Microsoft’s “new approach” to retail stores: closing them forever

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Enlarge / Ironically, this boarded-up Microsoft Store location in New York City, seen on June 8, is one of the four in the world that will reopen—but as an “experience center” where you can’t buy anything. (credit: Kena Betancur | VIEWpress | Getty Images)

Microsoft’s retail stores, like many retailers throughout the nation, have been closed for months due to the novel coronavirus pandemic. If you were hoping to visit one again as restrictions in your state ease up, however, you’re out of luck: the Microsoft Store is done for good.

The company announced the closure today, amusingly, as the Microsoft Store taking “a new approach to retail,” by which it means “not actually operating retail stores.” Although four locations—in London, New York City, Sydney, and Microsoft’s Redmond, Wash. campus—will remain open, they will become “experience centers,” where one can see, touch, and play with Microsoft products but not actually purchase any.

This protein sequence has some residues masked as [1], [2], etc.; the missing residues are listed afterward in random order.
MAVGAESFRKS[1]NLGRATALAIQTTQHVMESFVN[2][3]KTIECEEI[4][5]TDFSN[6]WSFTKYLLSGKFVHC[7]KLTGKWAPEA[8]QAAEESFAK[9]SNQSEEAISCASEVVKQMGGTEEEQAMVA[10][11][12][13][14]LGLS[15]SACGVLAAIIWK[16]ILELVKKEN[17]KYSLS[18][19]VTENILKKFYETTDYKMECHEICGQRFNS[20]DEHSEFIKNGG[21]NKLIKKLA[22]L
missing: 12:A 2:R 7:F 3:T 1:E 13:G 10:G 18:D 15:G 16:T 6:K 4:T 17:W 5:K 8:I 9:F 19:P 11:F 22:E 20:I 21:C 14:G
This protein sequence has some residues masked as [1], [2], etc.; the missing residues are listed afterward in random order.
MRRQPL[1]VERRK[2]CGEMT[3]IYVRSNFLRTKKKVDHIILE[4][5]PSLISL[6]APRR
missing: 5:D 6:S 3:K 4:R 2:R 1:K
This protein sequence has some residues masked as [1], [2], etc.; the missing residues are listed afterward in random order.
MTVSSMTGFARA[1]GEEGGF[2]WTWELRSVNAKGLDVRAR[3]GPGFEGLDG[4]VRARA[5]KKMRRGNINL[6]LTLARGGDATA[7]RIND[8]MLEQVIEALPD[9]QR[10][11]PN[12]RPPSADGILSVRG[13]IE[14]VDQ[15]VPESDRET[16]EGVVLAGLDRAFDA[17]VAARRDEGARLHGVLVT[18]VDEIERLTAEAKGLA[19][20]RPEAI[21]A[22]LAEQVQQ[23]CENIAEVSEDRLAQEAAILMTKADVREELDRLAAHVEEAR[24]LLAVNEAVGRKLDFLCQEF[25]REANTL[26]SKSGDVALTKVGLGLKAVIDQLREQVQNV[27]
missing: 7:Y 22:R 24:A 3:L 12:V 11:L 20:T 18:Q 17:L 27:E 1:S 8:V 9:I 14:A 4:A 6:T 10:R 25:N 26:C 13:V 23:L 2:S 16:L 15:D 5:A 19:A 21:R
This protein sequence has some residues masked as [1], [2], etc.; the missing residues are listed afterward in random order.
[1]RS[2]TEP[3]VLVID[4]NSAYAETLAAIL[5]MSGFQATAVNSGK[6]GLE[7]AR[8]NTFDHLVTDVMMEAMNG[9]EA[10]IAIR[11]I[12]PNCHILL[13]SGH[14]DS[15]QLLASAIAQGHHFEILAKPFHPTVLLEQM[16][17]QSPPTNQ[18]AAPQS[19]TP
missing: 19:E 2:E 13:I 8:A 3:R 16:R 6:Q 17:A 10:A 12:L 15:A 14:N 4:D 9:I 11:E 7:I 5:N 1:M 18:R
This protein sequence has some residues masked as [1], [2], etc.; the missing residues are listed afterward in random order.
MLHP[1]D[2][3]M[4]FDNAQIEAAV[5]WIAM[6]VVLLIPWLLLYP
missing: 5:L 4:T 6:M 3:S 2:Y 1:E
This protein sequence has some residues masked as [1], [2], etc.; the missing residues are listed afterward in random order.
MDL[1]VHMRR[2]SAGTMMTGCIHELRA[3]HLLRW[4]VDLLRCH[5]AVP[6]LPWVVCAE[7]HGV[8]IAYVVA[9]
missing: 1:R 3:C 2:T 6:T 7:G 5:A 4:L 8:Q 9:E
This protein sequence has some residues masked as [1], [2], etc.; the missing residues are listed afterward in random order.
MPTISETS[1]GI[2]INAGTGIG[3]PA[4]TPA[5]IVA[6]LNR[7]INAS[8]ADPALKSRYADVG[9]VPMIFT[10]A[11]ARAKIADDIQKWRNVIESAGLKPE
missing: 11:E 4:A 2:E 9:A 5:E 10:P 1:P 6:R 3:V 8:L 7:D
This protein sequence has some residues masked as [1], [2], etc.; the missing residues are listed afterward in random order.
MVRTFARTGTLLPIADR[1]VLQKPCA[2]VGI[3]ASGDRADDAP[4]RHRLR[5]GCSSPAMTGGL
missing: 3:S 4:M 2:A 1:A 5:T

Microsoft naturally hailed the “strategic change” as a win, saying that online sales have grown and the product portfolio “has evolved to largely digital offerings,” which, 2020 being what it is, is no doubt true. But Microsoft’s stores, which began opening in 2009, were never able to escape the comparison to rival Apple’s retail stores.

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